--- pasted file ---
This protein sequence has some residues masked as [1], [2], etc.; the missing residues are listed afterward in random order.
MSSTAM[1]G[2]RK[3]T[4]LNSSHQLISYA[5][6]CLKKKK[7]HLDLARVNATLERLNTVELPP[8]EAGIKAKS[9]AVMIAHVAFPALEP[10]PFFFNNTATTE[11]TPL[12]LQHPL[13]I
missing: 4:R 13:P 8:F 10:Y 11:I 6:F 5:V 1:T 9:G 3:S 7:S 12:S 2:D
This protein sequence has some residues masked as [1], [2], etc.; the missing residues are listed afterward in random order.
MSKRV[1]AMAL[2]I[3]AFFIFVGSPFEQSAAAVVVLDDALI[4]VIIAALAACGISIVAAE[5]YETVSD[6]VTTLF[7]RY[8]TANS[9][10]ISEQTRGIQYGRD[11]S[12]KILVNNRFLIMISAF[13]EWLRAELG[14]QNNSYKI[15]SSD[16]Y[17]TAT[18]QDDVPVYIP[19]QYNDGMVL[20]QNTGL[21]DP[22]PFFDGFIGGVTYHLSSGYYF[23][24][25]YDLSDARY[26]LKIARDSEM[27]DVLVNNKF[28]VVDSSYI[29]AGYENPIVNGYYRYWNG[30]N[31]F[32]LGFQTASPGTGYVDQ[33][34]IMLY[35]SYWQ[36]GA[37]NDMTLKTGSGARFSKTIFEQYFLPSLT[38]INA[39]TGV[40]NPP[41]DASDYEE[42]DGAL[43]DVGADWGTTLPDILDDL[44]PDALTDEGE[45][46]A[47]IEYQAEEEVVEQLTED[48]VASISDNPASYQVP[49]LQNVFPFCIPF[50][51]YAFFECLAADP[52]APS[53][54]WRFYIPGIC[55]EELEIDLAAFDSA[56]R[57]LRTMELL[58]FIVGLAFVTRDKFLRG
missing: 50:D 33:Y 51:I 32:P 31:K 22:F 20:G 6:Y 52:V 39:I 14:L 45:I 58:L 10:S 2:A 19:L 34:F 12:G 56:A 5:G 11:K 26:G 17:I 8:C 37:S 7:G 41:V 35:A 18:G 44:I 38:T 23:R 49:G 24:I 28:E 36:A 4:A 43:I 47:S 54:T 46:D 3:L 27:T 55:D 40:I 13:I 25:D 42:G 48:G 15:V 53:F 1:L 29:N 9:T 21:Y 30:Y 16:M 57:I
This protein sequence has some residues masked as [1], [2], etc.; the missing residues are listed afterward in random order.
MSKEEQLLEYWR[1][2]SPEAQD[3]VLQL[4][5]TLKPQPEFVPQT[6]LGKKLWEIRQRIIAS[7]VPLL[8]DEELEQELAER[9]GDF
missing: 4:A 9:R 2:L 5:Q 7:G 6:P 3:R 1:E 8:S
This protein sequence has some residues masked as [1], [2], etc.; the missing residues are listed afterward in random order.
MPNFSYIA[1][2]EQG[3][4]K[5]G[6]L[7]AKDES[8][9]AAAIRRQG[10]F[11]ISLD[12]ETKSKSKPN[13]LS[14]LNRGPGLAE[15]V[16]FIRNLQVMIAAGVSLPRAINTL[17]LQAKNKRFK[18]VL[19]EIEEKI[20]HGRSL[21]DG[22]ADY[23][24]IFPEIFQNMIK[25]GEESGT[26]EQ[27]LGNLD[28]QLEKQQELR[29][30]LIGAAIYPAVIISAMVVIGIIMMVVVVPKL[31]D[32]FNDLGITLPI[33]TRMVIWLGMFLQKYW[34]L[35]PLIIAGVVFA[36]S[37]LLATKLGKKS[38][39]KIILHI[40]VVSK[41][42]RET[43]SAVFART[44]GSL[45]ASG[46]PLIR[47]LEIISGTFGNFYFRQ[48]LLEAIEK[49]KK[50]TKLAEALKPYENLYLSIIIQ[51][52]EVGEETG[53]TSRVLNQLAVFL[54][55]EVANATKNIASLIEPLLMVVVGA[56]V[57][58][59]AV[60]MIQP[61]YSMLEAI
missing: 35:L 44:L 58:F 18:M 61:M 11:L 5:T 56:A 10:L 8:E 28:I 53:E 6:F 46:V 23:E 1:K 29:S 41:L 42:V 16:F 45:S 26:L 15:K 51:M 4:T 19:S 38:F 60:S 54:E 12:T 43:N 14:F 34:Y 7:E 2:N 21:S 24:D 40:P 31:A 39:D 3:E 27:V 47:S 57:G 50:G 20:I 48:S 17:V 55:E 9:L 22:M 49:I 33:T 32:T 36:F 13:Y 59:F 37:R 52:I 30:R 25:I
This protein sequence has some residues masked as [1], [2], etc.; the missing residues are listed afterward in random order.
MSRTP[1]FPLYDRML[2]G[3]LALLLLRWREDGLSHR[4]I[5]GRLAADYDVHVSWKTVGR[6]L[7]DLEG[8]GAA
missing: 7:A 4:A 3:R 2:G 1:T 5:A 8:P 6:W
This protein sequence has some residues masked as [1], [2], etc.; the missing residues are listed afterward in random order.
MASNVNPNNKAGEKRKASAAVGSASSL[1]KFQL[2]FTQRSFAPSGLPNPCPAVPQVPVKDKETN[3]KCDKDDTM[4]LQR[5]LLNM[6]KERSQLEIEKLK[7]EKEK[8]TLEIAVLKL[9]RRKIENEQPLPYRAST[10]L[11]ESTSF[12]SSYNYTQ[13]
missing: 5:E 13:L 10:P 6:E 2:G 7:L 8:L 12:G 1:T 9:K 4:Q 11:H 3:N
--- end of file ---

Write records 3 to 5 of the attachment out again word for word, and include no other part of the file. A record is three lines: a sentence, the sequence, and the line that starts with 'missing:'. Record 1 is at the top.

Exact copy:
This protein sequence has some residues masked as [1], [2], etc.; the missing residues are listed afterward in random order.
MSKEEQLLEYWR[1][2]SPEAQD[3]VLQL[4][5]TLKPQPEFVPQT[6]LGKKLWEIRQRIIAS[7]VPLL[8]DEELEQELAER[9]GDF
missing: 4:A 9:R 2:L 5:Q 7:G 6:P 3:R 1:E 8:S
This protein sequence has some residues masked as [1], [2], etc.; the missing residues are listed afterward in random order.
MPNFSYIA[1][2]EQG[3][4]K[5]G[6]L[7]AKDES[8][9]AAAIRRQG[10]F[11]ISLD[12]ETKSKSKPN[13]LS[14]LNRGPGLAE[15]V[16]FIRNLQVMIAAGVSLPRAINTL[17]LQAKNKRFK[18]VL[19]EIEEKI[20]HGRSL[21]DG[22]ADY[23][24]IFPEIFQNMIK[25]GEESGT[26]EQ[27]LGNLD[28]QLEKQQELR[29][30]LIGAAIYPAVIISAMVVIGIIMMVVVVPKL[31]D[32]FNDLGITLPI[33]TRMVIWLGMFLQKYW[34]L[35]PLIIAGVVFA[36]S[37]LLATKLGKKS[38][39]KIILHI[40]VVSK[41][42]RET[43]SAVFART[44]GSL[45]ASG[46]PLIR[47]LEIISGTFGNFYFRQ[48]LLEAIEK[49]KK[50]TKLAEALKPYENLYLSIIIQ[51][52]EVGEETG[53]TSRVLNQLAVFL[54][55]EVANATKNIASLIEPLLMVVVGA[56]V[57][58][59]AV[60]MIQP[61]YSMLEAI
missing: 35:L 44:L 58:F 18:M 61:M 11:L 5:T 56:A 10:L 8:E 28:I 53:E 6:F 46:V 23:E 1:K 29:S 41:L 42:V 16:F 45:S 26:L 15:K 51:M 4:T 19:S 38:F 60:S 54:E 12:T 43:N 14:F 34:Y 7:E 2:N 21:S 24:D 40:P 31:A 39:D 3:E 27:V 47:S 57:G 50:G 20:I 48:S 17:V 55:E 9:L 22:M 49:I 33:T 32:T 36:F 13:Y 59:F 37:R 52:I 30:R 25:I
This protein sequence has some residues masked as [1], [2], etc.; the missing residues are listed afterward in random order.
MSRTP[1]FPLYDRML[2]G[3]LALLLLRWREDGLSHR[4]I[5]GRLAADYDVHVSWKTVGR[6]L[7]DLEG[8]GAA
missing: 7:A 4:A 3:R 2:G 1:T 5:A 8:P 6:W